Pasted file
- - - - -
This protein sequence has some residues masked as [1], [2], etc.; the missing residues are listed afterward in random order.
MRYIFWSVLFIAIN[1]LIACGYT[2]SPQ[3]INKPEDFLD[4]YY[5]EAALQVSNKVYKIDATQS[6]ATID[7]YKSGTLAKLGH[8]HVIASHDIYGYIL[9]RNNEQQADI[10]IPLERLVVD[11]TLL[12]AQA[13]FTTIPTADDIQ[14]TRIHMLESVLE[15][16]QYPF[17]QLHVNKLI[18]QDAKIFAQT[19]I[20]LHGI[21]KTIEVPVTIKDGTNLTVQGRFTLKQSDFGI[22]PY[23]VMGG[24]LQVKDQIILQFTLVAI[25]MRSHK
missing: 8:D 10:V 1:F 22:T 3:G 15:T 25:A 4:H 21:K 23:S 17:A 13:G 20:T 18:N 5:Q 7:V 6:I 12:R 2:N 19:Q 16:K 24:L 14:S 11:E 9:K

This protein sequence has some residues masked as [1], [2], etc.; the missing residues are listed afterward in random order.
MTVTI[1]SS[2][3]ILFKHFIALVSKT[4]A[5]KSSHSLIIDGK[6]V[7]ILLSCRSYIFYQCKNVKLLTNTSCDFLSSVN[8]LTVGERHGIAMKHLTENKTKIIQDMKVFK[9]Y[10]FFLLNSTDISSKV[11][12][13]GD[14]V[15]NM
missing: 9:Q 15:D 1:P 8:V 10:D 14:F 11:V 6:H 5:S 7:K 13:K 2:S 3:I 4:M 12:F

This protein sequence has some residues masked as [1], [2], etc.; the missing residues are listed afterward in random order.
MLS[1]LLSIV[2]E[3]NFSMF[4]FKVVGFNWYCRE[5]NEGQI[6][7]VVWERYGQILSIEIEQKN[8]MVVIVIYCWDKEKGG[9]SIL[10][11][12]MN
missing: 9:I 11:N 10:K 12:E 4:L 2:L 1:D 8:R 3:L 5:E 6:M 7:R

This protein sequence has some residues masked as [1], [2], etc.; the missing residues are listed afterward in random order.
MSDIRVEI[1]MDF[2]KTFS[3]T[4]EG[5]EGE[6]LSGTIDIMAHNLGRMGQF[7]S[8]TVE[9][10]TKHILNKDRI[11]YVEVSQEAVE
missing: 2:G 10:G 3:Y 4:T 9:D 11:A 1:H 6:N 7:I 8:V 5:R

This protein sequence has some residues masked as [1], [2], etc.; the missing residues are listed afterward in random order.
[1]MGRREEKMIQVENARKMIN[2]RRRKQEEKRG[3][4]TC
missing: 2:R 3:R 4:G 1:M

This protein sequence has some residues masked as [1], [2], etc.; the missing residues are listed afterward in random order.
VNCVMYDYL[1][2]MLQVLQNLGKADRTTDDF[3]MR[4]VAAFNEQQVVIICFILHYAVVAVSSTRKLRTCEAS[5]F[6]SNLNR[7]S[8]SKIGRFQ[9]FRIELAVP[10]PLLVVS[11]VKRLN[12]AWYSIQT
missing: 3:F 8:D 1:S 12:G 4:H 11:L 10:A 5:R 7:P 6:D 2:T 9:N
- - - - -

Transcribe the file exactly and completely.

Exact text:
This protein sequence has some residues masked as [1], [2], etc.; the missing residues are listed afterward in random order.
MRYIFWSVLFIAIN[1]LIACGYT[2]SPQ[3]INKPEDFLD[4]YY[5]EAALQVSNKVYKIDATQS[6]ATID[7]YKSGTLAKLGH[8]HVIASHDIYGYIL[9]RNNEQQADI[10]IPLERLVVD[11]TLL[12]AQA[13]FTTIPTADDIQ[14]TRIHMLESVLE[15][16]QYPF[17]QLHVNKLI[18]QDAKIFAQT[19]I[20]LHGI[21]KTIEVPVTIKDGTNLTVQGRFTLKQSDFGI[22]PY[23]VMGG[24]LQVKDQIILQFTLVAI[25]MRSHK
missing: 8:D 10:V 1:F 22:T 3:G 15:T 25:A 4:H 21:K 23:S 17:A 13:G 20:T 18:N 5:Q 7:V 6:I 12:R 2:N 19:Q 16:K 24:L 14:S 11:E 9:K

This protein sequence has some residues masked as [1], [2], etc.; the missing residues are listed afterward in random order.
MTVTI[1]SS[2][3]ILFKHFIALVSKT[4]A[5]KSSHSLIIDGK[6]V[7]ILLSCRSYIFYQCKNVKLLTNTSCDFLSSVN[8]LTVGERHGIAMKHLTENKTKIIQDMKVFK[9]Y[10]FFLLNSTDISSKV[11][12][13]GD[14]V[15]NM
missing: 9:Q 15:D 1:P 8:V 10:D 14:F 11:V 6:H 5:S 7:K 13:K 2:S 3:I 4:M 12:F

This protein sequence has some residues masked as [1], [2], etc.; the missing residues are listed afterward in random order.
MLS[1]LLSIV[2]E[3]NFSMF[4]FKVVGFNWYCRE[5]NEGQI[6][7]VVWERYGQILSIEIEQKN[8]MVVIVIYCWDKEKGG[9]SIL[10][11][12]MN
missing: 9:I 11:N 10:K 12:E 4:L 2:L 1:D 8:R 3:L 5:E 6:M 7:R

This protein sequence has some residues masked as [1], [2], etc.; the missing residues are listed afterward in random order.
MSDIRVEI[1]MDF[2]KTFS[3]T[4]EG[5]EGE[6]LSGTIDIMAHNLGRMGQF[7]S[8]TVE[9][10]TKHILNKDRI[11]YVEVSQEAVE
missing: 2:G 10:G 3:Y 4:T 9:D 11:A 1:H 6:N 7:I 8:V 5:R

This protein sequence has some residues masked as [1], [2], etc.; the missing residues are listed afterward in random order.
[1]MGRREEKMIQVENARKMIN[2]RRRKQEEKRG[3][4]TC
missing: 2:R 3:R 4:G 1:M

This protein sequence has some residues masked as [1], [2], etc.; the missing residues are listed afterward in random order.
VNCVMYDYL[1][2]MLQVLQNLGKADRTTDDF[3]MR[4]VAAFNEQQVVIICFILHYAVVAVSSTRKLRTCEAS[5]F[6]SNLNR[7]S[8]SKIGRFQ[9]FRIELAVP[10]PLLVVS[11]VKRLN[12]AWYSIQT
missing: 3:F 8:D 1:S 12:G 4:H 11:L 10:A 5:R 7:P 6:D 2:T 9:N